Currency Note

Merkel reaches German grand coalition deal

By Paul Redmond February 8th, 2018

German grand coalition

As we said in our Key Dates for Your Diary 2018, one of the things to look out for in the coming days is the German government coalition talks. Chancellor Angela Merkel said she wanted an agreement in place by Rose Monday (12 February), so it was no doubt with a measure of relief that she had reached a German grand coalition deal with the Social Democrats. The situation was certainly a cause for concern, not least because talks broke down last time, but it appears it is resolved. It is worth noting that SPD members are yet to approve the deal, but it is a big step in the right direction.

Despite this positive news, the euro weakened against sterling and the dollar – there are clearly concerns regarding the fact that the SPD might gain control of the German finance ministry which would have a significant bearing on the eurozone’s economic policy. One would have thought reaching a deal would have boosted the euro, but this a thorn in the side – for now, anyway.

Meanwhile, the Halifax house price index came in at 2.2% year-on-year in the three months up to January, which was below expectations of 2.4%. It is the smallest annual increase in house prices since July 2017 (which was the weakest gain in more than four years). Not great news then.

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GBP: Bank of England’s interest rate decision today

2018 continues to have her wicked way with the pound as it suffered further losses against the dollar but climbed higher against the euro. The truth is that the pound was at the mercy of the economic news gods (whatever they are) yesterday, as the stock market recovery helped dollar strength and news regarding the German grand coalition caused euro weakness. A remarkable year to date.

The main release for the UK was the Halifax house price index which was disappointing, but today has always been the main focus of the week, with the Bank of England set to announce their interest rate decision. Rates will almost certainly be kept on hold but gaining any understanding of future monetary policy will prove fascinating.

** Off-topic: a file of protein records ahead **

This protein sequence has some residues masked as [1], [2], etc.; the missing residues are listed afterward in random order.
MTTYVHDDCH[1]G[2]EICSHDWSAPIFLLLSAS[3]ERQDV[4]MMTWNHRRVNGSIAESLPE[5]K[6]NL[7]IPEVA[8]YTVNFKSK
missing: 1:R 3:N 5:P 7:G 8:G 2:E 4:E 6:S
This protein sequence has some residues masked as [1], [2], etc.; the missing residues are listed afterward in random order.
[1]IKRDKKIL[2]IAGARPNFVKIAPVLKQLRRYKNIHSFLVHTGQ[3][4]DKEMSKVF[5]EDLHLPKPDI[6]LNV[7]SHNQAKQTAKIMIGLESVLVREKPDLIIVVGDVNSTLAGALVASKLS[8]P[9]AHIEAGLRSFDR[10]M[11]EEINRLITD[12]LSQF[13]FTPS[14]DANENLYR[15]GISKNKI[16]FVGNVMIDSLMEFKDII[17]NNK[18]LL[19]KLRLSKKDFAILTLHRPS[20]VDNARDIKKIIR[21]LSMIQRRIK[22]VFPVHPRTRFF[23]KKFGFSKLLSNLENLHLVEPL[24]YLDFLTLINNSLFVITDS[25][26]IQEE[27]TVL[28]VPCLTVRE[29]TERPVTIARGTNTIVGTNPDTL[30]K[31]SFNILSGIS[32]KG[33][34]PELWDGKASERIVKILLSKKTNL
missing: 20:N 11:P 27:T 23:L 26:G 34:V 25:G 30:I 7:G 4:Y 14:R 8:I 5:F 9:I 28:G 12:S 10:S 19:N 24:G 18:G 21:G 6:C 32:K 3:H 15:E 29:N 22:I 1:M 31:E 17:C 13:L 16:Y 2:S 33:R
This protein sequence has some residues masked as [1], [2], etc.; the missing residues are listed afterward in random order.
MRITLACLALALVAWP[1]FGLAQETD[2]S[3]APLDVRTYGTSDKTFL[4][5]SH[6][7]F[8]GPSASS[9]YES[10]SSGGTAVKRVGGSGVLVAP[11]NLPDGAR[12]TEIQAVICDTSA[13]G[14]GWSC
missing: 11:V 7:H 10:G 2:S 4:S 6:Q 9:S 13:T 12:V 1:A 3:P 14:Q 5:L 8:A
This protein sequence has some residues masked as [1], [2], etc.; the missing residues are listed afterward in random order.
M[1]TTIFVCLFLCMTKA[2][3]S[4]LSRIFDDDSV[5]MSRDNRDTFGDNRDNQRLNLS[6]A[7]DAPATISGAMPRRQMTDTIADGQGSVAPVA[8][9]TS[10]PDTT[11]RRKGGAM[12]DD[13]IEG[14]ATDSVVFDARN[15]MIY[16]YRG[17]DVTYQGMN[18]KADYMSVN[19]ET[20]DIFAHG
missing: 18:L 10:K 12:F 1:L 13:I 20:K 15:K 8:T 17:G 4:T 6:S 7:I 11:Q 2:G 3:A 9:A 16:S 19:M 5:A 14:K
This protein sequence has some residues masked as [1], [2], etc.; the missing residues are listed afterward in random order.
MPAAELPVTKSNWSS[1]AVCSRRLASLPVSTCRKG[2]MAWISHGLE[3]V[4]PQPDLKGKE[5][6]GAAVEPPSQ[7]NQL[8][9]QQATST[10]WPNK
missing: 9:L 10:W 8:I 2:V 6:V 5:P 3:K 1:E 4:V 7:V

Any indication on reduction of quantitative easing in the future would be interesting too, especially given recent market expectations that fiscal stimulus programmes will soon start to be withdrawn.

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EUR: euro slides following German grand coalition deal

It really is quite surprising how the markets can react to news. Reports that Angela Merkel’s CDU/CSU party had reached a deal with the SPD should – in theory – have bolstered the euro’s position against a basket of currencies.

However, there was a caveat in that the SPD could gain control of the finance ministry and, if true, this could have a significant bearing on future economic policy. The euro has consistently strengthened with the current monetary policy and it is perhaps the case that investors fears a change is NOT as good as a rest in this instance.

Today we have the German balance of trade which could (again, in theory) boost the euro if it comes in better than expected.

USD: another day, another dollar strengthening

It was another good day for the dollar yesterday, after what was a fairly disastrous start to the year (exacerbated by Mnuchin’s comments at Davos). There appears to be a period of dollar strength and one wonders how long this will continue and, if it does, what kind of gains it will make.

We learned that mortgage applications in the US increased by 0.7% up to 2 February 2018 following a 2.6% drop in the previous period, while Donald Trump called the recent stock market fall a ‘big mistake’. Eloquent as ever. Chicago’s Federal Reserve President, Charles Evans, said that US interest rates should not rise before the middle of the year, but this did little to affect the dollar. For now, anyway. Three rate hikes over the year has been mentioned, but there has recently been more and more talk of four or five rate hikes.

Today we have the initial jobless claims up to 27 January 2018 which will be interesting to see.

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